In February, after Pentagon officials admitted receiving 112 reports of sexual assault of troops deployed in the Middle East over the previous 18 months, Secretary of Defense Donald Rumsfeld appointed a task force, headed by Deputy Assistant Secretary of Defense Ellen Embrey to investigate the problem and make recommendations. Those findings were released May 13th in a 114 page document titled “Task Force Report on Care for Victims of Sexual Assault”.
The report acknowledges the widespread problem of sexual assault in the military – over 1000 incidents reported in 2003 alone. It also acknowledges the military’s broad-based failings and lack of leadership in addressing the problem, noting everything from confusing definitions as to what constitutes sexual assault, to poor data tracking to a deficiency of sound policies for preventing or responding – most notably a lack of privacy or confidentiality of victims who report. The report notes that victim advocacy and integrated services are often not available, that offenders are rarely held accountable and that consistent, timely, sensitive responses to victim medical and psychological needs are frequently lacking. Indeed the report states that the Department of Defense does not have any mandated requirements to provide advocacy for sexual assault victims.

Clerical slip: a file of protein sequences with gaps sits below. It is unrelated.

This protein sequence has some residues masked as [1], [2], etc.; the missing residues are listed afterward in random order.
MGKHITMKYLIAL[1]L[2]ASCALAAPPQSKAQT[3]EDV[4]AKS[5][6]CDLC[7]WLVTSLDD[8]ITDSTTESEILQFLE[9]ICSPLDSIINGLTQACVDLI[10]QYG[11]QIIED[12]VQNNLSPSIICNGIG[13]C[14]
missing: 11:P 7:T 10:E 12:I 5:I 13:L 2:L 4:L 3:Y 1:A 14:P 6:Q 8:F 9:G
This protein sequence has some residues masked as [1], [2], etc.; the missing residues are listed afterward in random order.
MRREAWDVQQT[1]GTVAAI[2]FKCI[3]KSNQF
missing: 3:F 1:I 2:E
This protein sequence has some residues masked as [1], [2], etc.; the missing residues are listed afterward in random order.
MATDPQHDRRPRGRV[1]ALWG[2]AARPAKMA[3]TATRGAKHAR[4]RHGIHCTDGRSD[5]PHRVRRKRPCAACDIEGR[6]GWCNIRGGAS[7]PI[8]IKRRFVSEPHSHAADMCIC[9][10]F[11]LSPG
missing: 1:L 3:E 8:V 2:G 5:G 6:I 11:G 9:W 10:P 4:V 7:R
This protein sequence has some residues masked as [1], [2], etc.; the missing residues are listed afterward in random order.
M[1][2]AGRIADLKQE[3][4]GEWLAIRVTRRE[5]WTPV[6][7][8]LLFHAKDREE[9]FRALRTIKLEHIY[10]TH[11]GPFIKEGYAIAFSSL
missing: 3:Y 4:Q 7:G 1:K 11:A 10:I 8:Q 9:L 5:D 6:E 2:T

The report goes on to make recommendations about what needs to be done to address this problem in the immediate, near and long term. Astonishingly, here’s what the report recommends - more reports! Specifically, in the category titled “Recommendations for Immediate Action” the task force recommends:
“Within the next three months, convene a summit of DoD leaders (military and
civilian) and recognized experts on sexual assault, to develop strategic courses of action…”
“During the upcoming Combatant Commanders Conference, allocate time on the agenda to discern the how the findings and recommendations of this report should apply to their areas of responsibility.”